How much do operational processes affect hospital inpatient
Hannah Wong1,2,3, Robert C. Wu4,5, George Tomlinson4,6, Michael Caesar3,4,
Howard Abrams4,5,7, Michael W. Carter1,2, Dante Morra4,5
1Department of Mechanical and Industrial Engineering, University of Toronto, Toronto, ON, Canada
2Centre for Research in Health Care Engineering, University of Toronto, Toronto, ON, Canada
3Shared Information Management Services, University Health Network, Toronto, ON, Canada
4Centre for Innovation in Complex Care, Toronto General Hospital, University Health Network, Toronto, ON, Canada
5Department of Medicine, University of Toronto, Toronto, ON, Canada
6Department of Public Health Sciences, University of Toronto, Toronto, ON, Canada
7Department of Health Policy, Management, and Evaluation, University of Toronto, Toronto, ON, Canada
Address correspondence to Dante Morra, Email: firstname.lastname@example.org
Background The objective of this study is to determine the effect of day of the week, holiday, team admission and rotation schedules, individual
attending physicians and their length of coverage on daily team discharge rates.
Methods We conducted a retrospective analysis of the General Internal Medicine (GIM) inpatient service at our institution for years 2005 and
2006, which included 5088 patients under GIM care.
Results Weekend discharge rate was more than 50% lower compared with reference rates whereas Friday rates were 24% higher. Holiday
Monday discharge rates were 65% lower than regular Mondays, with an increase in pre-holiday discharge rates. Teams that were on-call or that
were on call the next day had 15% higher discharge rates compared with reference whereas teams that were post-call had 20% lower rates.
Individual attending physicians and length of attending coverage contributed small variations in discharge rates. Resident scheduling was not a
significant predictor of discharge rates.
Conclusions Day of the week and holidays followed by team organization and scheduling are significant predictors of daily variation in discharge
rates. Introducing greater holiday and weekend capacity as well as reorganizing internal processes such as admitting and attending schedules may
potentially optimize discharge rates.
Keywords day of the week, discharge rate, holiday, operational efficiency, scheduling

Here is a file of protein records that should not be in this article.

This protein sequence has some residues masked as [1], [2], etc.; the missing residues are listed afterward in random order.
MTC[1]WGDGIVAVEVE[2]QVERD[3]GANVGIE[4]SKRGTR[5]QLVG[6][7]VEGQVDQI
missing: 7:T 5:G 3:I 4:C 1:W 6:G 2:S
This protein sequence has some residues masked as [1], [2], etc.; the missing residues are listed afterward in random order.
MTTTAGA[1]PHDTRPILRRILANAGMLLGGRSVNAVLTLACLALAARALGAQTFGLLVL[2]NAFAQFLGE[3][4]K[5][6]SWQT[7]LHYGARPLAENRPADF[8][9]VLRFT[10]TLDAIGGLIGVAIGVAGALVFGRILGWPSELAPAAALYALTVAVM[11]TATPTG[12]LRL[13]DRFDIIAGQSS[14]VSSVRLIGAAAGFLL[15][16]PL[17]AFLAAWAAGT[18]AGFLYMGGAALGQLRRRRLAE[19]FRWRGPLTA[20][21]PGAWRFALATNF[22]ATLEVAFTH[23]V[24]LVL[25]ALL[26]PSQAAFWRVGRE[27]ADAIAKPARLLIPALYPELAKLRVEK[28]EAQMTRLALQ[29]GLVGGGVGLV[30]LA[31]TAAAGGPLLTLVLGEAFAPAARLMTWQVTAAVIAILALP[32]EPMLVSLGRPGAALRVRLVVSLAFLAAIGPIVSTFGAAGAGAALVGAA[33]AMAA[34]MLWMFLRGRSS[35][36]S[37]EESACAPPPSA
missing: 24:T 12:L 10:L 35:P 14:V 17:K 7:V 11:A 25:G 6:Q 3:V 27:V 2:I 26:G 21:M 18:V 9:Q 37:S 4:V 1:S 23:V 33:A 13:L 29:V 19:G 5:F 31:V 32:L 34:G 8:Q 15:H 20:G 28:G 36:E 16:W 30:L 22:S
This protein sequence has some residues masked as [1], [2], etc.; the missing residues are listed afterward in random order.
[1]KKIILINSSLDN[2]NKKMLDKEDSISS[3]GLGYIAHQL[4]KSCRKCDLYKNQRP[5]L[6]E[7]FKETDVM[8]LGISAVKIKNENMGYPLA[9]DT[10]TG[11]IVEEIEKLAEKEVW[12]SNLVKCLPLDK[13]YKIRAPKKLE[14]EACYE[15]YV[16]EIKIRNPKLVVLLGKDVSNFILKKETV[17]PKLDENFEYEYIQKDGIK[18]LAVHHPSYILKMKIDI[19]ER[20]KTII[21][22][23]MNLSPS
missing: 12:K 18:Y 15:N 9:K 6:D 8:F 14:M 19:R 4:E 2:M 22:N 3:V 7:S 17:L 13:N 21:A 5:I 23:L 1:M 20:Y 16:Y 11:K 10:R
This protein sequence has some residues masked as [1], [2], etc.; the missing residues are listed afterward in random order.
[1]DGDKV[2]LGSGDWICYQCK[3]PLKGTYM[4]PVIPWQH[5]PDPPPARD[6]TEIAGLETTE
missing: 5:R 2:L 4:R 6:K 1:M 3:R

Improving patient flow in acute care hospitals is an impor-
tant issue in hospital management and research. Improved
patient flow can decrease wait times for care, ease
Emergency Department (ED) congestion, and increase the
effective capacities of the ICU and inpatient units.1–4One
way to improve patient flow is to remove variation in pro-
cesses along the care pathway that can block or delay flow.5
One process in particular—patient discharge—has received
critical attention because variation and delays in this process
create ‘bottlenecks’ that ultimately delay most care pathways,
especially new admissions from the ED.6,7
Although the decision to discharge an individual patient
from hospital should predominately be a clinical decision,
there may be non-clinical factors that influence decision-
making. These may include patient and family preferences,8
physician practice preferences,9internal hospital inefficien-
cies,10post-acute care bed capacity11and healthcare finan-
Hannah Wong, PhD Candidate
Robert C. Wu, Assistant Professor
George Tomlinson, Associate Professor
Michael Caesar, Director of Information Management
Howard Abrams, Associate Professor
Michael W. Carter, Professor
Dante Morra, Assistant Professor
# The Author 2009, Published by Oxford University Press on behalf of Faculty of Public Health. All rights reserved
Journal of Public Health | Vol. 31, No. 4, pp. 546–553 | doi:10.1093/pubmed/fdp044 | Advance Access Publication 22 May 2009
by guest on February 2, 2016
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OPERATIONAL PROCESSES THAT AFFECT DISCHARGE RATES
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